For example, employers could be giving an allowance to employees who spend a good deal of time on video calls with clients, prospects and business partners. Employees would then use those funds to create an appropriate visual setting for these calls using furnishings and, possibly, a green screen to project a background image during a call.
Employers would still need to document why these purchases qualify as reasonable business expenses. In all cases, employers should consult with tax and legal advisors to determine where various offerings fall on the business expense versus fringe benefit continuum.
[SHRM members-only HR Q&As: Are there any tax issues we need to be aware of when we give employees a gift card or other small gift?]
Depending on the circumstances, providing a taxable benefit to employees without recognizing or reporting it as such, particularly over a long period of time, could cause problems for both employers and employees. The value of taxable benefits must be included in each employee's taxable income and is subject to normal employment tax withholding.
"A mistake in determining whether a fringe benefit is taxable will cause the employee's income to be understated, possibly leading to underpaid taxes," Morgan said. This may cause minimal problems for individual employees receiving benefits with a modest monetary value. However, "if the error is multiplied across an entire workforce, it could be a substantial problem for the employer" and include penalties for failing to withhold the employment taxes and report employees' taxable income. The employer could also be liable for income and employment taxes that were not withheld, she said.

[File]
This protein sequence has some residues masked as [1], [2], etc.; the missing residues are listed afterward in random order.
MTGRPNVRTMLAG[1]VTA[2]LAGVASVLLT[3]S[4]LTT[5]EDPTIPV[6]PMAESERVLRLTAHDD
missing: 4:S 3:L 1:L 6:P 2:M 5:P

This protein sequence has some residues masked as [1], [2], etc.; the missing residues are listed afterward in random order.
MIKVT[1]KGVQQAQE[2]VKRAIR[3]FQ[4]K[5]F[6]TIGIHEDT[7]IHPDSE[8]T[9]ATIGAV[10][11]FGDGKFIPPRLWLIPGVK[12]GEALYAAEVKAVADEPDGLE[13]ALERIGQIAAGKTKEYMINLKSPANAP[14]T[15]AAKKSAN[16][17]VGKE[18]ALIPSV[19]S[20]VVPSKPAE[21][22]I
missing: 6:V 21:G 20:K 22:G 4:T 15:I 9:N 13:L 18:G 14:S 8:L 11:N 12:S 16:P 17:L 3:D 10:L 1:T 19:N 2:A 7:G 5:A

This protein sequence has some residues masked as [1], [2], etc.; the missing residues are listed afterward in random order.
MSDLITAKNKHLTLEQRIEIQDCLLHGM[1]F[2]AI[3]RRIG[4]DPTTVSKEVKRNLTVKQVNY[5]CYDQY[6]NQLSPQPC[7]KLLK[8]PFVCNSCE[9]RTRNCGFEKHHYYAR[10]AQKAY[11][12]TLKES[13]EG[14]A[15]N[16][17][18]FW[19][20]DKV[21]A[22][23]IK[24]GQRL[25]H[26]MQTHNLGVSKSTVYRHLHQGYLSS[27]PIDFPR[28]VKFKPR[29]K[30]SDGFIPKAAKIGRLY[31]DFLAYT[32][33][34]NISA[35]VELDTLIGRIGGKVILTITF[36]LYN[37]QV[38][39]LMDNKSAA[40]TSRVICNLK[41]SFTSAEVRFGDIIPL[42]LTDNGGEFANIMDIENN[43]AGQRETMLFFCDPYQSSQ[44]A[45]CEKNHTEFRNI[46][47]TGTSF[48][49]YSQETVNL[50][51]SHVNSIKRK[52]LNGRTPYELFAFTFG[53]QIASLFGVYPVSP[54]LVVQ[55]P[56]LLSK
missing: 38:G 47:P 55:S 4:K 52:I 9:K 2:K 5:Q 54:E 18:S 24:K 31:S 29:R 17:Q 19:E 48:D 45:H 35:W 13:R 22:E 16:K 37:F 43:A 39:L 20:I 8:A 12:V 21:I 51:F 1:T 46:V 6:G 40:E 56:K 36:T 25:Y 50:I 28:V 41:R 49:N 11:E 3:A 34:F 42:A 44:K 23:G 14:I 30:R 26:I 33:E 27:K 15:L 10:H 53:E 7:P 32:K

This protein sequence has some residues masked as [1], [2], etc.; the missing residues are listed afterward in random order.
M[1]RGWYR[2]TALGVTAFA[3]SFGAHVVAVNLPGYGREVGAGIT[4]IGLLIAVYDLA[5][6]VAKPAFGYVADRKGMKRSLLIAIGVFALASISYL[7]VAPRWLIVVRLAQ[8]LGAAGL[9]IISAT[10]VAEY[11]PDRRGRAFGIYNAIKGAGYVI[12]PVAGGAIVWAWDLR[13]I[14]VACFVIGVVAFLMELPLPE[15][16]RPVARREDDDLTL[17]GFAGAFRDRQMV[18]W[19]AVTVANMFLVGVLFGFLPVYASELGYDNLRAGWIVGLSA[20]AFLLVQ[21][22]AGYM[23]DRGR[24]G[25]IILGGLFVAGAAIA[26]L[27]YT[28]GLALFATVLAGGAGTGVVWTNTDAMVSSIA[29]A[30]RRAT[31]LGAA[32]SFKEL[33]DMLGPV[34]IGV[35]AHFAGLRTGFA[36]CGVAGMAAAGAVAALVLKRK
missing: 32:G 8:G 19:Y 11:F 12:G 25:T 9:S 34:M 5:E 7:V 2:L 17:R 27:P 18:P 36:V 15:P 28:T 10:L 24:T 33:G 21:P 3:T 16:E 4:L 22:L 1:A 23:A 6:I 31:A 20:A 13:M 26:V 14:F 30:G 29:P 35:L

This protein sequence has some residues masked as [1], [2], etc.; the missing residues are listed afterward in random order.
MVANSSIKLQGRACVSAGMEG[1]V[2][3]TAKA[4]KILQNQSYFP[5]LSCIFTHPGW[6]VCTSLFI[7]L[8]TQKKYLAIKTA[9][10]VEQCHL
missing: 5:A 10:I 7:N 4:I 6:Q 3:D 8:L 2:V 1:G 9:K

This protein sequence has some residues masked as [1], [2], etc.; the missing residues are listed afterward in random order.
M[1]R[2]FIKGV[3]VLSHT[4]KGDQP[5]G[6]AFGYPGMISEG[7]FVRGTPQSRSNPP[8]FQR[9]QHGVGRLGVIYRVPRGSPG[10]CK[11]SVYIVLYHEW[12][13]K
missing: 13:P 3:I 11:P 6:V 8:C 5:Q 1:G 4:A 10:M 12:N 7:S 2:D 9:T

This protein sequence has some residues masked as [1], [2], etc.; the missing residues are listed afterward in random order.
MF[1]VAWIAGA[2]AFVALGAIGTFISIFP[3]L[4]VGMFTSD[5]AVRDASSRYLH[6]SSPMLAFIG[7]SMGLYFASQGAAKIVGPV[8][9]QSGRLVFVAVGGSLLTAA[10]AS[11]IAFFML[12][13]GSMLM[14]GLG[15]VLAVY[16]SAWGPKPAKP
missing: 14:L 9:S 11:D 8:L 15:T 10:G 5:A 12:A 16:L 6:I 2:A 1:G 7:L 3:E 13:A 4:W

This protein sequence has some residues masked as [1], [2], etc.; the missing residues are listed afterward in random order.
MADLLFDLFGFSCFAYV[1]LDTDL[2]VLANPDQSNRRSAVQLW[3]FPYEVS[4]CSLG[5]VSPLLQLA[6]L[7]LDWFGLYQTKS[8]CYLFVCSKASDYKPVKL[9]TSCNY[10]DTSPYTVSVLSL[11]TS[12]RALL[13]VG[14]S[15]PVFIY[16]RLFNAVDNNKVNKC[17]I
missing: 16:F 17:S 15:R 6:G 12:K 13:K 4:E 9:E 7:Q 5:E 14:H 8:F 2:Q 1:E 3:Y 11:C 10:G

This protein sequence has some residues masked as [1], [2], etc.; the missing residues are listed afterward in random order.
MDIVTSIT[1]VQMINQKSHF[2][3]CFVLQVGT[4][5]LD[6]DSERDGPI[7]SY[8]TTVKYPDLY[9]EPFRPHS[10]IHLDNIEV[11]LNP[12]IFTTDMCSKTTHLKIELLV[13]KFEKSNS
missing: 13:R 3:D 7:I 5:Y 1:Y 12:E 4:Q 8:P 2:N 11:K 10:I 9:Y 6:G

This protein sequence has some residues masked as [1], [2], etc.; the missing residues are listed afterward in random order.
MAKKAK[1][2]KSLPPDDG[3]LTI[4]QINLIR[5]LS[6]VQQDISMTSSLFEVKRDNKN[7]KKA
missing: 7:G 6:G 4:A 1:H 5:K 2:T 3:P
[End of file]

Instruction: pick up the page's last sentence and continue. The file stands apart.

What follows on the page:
The good news is that employers have time to address any errors in the classification of these benefits and expenses before the end of the tax year. Working with their tax and legal advisors, employers can still include taxable benefits in employees' wages and file the paperwork necessary to address underreported taxes.
When addressing unreported noncash benefits, "employers can elect to treat such fringes as paid on a pay period, quarterly, annual or other basis, as long as they treat them as paid at least annually" and not later than Dec. 31, Morgan said. "There's no formal election required, and employers aren't required to notify the IRS about the method they want to use."
For example, if an employer realizes that certain noncash fringe benefits are taxable, these rules allow employers to include the value of the benefit in employees' wages and withhold any employment taxes at any point before the end of the year.
Once employers work through any issues related to their benefits' tax liability, it's important to remain vigilant to prevent new problems from occurring. "I suspect once an employer has done the initial audit, it will be more cautious when adding new fringe benefits," Morgan said.
Given the potential repercussions of making a mistake in the treatment of a benefit, "it's definitely worth an employer's time to get it right the first time," she added.
Joanne Sammer is a New Jersey-based business and financial writer.
Related SHRM Articles:
Do New Tax Rules Throw Cold Water on Employee Events?, SHRM Online, May 2019
The IRS Says Let Them Eat Snacks, SHRM Online, March 2019
Reminder: Holiday Gifts, Prizes or Parties Can Be Taxable Wages, SHRM Online, November 2016